Crusade: Even more exciting than the first book

fantasy book reviews Taylor Anderson Destroyermen 1. Into the Storm 2. Crusade 3. Maelstromfantasy book review Taylor Anderson Destoyermen 1: Into the StormCrusade by Taylor Anderson

The men and two women of the USS Walker are worn out and homesick. They’re resigned to being stuck on a parallel world, but they at least hope to find some more humans. There’s a severe “dame shortage” so, though Commander Matthew Reddy and Nurse Sandra Tucker are in love with each other, they know they must not indulge their feelings because it might lower the morale of the rest of the destroyermen.

There’s plenty to keep them occupied meanwhile — they’ve recovered Mahan and a reconnaissance airplane, and both need a lot of work. They’ve also discovered that the threat from the reptilian Grik is much worse than they had imagined. The Grik have hundreds of sailing ships and are intent on wiping out the Lemurians and their new American allies. The worst news of all is that the Japanese battlecruiser Amagi is with them, but the destroyermen don’t know if “the Japs” are fighting with the Grik or if their ship has simply been taken.

Many of the passive Lemurians just want to run away, but the only way to defeat the Grik is to band together and fight. Thus, some of the destroyermen and their new friends are visiting Lemurian colonies to try to muster up an army while others are training troops, building defenses, drilling for oil, and producing weapons.

Crusade, the second in Taylor Anderson’s DESTROYERMEN series, is even more exciting than Into the Storm. The action is non-stop and the allies are working harder than ever to try to stay alive and make the most of their bad situation. The struggle is relentless and stressful, but Anderson works in some appealing shipboard humor to ease the tension.

Anderson continues to develop his characters. Captain Reddy is hard-working, conscientious and completely overwhelmed by the need to keep his people safe and sane in their new world and he worries about the impact the destroyermen are having there. He’s good-natured and merciful, but ruthless when necessary. Sandra Tucker, who is soft-hearted and highly competent, is now in charge of everything medical. Dennis Silva, the big rowdy Gunner’s Mate, is finally beginning to live up to expectation and we discover that he’s really a softie at heart. Shinya, the Japanese prisoner who has given Reddy his parole, has been a valuable asset on Walker but he now struggles with his honor because of the presence of Amagi. Several of the Lemurians are main characters, too.

One small issue that continues is that Anderson’s good guys tend to be a little too good while his bad guys are a little too bad. The Grik are a mindless swarm who hiss when they speak and eat their enemies. Similarly, most (but not all) of the Japanese are portrayed as loyally but blindly obeying their leader, even when he’s wrong. It’s explained that in the Japanese society, obedience is the highest virtue while Americans work individually to hold up the morals which society has collectively agreed upon. Thus, with only a few exceptions on each side, “the Japs” are willing to fight for the Grik because their leader tells them to, while the Americans are nobly fighting for liberty and justice for all. Maybe it really would have been this way, and maybe the Japanese will come around later — I don’t know — I just wanted to mention this slightly uncomfortable aspect of the plot for those who may care.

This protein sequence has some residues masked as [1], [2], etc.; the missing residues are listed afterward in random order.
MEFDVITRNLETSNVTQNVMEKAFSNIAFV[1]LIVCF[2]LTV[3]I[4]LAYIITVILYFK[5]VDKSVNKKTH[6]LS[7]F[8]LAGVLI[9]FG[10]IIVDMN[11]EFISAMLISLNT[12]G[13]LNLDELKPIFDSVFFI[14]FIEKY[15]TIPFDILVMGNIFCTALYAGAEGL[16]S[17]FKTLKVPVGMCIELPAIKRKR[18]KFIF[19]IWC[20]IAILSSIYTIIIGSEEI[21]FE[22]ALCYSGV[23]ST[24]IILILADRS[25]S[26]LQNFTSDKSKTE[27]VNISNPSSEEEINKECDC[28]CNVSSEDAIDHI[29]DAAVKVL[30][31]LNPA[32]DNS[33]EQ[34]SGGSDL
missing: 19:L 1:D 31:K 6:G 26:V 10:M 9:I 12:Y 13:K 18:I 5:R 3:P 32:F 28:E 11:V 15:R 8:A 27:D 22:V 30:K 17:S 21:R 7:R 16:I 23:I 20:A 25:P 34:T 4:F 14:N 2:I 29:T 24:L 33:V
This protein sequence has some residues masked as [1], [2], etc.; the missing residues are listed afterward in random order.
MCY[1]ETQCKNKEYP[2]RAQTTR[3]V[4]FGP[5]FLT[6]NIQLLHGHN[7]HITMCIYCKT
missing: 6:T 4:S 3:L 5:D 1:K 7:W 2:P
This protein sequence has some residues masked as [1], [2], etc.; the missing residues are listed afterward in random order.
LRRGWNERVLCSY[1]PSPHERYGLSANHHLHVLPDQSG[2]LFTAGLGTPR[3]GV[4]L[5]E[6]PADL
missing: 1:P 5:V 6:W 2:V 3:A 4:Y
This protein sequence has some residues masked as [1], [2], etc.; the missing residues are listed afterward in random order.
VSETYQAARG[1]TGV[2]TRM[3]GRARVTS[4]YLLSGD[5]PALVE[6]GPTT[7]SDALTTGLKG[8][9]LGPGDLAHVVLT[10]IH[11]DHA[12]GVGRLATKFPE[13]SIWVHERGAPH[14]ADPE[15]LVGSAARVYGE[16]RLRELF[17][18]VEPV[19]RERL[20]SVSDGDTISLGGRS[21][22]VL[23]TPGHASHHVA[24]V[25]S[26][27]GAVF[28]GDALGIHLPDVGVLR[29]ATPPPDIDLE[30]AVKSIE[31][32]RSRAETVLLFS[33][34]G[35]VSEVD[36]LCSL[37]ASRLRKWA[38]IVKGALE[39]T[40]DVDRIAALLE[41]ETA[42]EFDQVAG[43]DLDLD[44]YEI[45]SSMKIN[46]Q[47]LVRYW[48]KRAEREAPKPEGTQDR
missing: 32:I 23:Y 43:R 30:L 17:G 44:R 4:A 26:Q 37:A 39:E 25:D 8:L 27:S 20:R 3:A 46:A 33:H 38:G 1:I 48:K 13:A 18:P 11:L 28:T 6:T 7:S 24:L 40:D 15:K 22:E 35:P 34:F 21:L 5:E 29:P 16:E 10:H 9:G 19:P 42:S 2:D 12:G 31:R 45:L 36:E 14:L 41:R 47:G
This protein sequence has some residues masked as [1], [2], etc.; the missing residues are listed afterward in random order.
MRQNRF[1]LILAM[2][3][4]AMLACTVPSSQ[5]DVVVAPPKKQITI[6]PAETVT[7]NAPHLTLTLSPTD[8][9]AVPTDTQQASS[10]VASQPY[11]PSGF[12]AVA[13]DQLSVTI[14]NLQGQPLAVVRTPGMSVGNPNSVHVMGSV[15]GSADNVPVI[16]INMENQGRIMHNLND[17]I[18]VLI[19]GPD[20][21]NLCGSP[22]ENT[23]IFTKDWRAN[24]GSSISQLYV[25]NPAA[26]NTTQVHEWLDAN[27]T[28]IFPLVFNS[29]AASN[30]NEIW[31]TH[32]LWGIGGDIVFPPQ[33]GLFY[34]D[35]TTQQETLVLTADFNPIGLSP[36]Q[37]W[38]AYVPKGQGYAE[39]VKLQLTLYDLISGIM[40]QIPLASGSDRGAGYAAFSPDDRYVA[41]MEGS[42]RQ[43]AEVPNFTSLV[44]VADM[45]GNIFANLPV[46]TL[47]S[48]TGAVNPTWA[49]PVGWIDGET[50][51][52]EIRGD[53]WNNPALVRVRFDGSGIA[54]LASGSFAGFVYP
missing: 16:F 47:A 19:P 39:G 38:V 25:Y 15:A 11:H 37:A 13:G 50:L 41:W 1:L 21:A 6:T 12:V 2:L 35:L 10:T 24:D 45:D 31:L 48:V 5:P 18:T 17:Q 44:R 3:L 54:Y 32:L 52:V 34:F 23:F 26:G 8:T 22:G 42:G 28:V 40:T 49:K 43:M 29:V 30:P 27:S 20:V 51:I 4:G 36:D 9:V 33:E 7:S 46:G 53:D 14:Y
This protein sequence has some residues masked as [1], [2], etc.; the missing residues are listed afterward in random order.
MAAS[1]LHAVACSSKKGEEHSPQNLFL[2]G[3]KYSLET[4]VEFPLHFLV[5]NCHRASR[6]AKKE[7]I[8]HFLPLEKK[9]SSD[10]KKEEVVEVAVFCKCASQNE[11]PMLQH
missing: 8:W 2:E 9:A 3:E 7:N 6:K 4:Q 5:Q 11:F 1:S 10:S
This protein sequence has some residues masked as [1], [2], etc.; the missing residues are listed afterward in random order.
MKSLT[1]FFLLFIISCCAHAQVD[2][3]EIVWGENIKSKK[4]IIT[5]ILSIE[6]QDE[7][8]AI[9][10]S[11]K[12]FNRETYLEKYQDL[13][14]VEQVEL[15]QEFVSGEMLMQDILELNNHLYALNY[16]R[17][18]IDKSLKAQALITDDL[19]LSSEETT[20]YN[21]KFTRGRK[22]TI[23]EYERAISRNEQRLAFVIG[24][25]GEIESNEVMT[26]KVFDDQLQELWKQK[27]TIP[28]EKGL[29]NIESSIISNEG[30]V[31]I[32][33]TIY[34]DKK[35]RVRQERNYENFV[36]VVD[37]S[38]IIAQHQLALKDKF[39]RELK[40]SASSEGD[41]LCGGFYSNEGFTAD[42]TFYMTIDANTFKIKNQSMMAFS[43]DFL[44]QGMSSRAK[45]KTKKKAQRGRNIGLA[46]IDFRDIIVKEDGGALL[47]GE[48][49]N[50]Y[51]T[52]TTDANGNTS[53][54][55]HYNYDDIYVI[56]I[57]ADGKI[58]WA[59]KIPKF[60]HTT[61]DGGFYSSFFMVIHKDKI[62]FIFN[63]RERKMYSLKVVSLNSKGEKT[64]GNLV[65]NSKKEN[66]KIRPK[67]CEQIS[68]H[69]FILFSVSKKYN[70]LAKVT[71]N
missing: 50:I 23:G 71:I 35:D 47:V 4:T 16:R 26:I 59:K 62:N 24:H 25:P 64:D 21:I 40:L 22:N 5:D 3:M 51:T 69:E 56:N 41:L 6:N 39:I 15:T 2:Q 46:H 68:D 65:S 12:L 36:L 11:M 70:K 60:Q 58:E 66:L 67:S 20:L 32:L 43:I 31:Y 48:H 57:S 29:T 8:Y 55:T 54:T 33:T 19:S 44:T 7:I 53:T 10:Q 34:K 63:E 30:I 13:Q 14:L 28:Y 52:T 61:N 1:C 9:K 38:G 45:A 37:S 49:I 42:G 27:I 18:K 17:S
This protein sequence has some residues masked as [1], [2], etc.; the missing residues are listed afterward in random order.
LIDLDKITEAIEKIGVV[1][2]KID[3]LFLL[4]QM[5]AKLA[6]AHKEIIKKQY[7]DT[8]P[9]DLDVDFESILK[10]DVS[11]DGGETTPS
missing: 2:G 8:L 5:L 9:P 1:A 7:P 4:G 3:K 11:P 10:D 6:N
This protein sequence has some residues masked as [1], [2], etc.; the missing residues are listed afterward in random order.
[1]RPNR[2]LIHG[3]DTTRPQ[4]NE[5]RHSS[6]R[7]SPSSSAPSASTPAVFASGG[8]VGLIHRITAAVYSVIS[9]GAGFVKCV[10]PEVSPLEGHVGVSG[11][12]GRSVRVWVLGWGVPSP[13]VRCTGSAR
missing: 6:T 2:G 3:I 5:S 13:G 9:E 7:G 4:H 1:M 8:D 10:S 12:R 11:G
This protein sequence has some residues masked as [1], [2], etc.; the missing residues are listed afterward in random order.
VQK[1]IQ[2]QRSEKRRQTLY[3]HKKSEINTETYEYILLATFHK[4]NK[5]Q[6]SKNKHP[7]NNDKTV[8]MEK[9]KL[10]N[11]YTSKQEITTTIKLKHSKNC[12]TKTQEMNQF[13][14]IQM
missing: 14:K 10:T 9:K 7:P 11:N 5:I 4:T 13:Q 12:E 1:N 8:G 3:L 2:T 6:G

Even though the situation seems a little too black and white, it’s still easy to get caught up in the heroic deeds and the fight for freedom. I’m listening to William Dufris narrate the audioversion of Crusade. He does a good job with the human voices, but he makes some of the heroic speeches of the Lemurian allies sound corny and trite (some of them are corny and trite, but he makes it worse) and the hissing speech for the Grik is over the top. Still, those are minor parts, so overall I’m enjoying this version and I’m starting on book 3: Maelstrom.


SHARE:  facebooktwittergoogle_plusredditpinterestlinkedintumblrmail  FOLLOW:  facebooktwittergoogle_pluslinkedinrsstumblr

KAT HOOPER is a professor at the University of North Florida where she teaches neuroscience, psychology, and research methods courses. She occasionally gets paid to review scientific textbooks, but reviewing speculative fiction is much more fun. Kat lives with her husband and their children in Jacksonville Florida.

View all posts by Kat Hooper

2 comments

  1. Sir Read-a-Lot /

    One of the interesting things about this series is that it starts out black and white, but as time goes on, layers start to get added that show that the situation isn’t nearly as simple as it seems. The white stays pretty white, but the black gets grayer.

    Although there is one scene in the 2nd book (I think) which is pretty dark for the good guys. I won’t mention what it is, ’cause it’s a powerful scene and I don’t want to spoil it.

  2. I think I know which scene you’re talking about, and you’re right, but the “good” guy who was “bad” wasn’t one of the main characters who we had come to love. But that’s okay. I know plenty of people who I think would always do the right things and have the right attitudes in that situation — I just don’t think they’d all be on the same ship.

    Mostly my problem is that they are fighting a mindless evil horde, so it’s really easy to love the Americans and hate the horde. So I look forward to the “grayness” you describe!

Leave a Reply

Your email address will not be published. Required fields are marked *

You may use these HTML tags and attributes: <a href="" title=""> <abbr title=""> <acronym title=""> <b> <blockquote cite=""> <cite> <code> <del datetime=""> <em> <i> <q cite=""> <strike> <strong>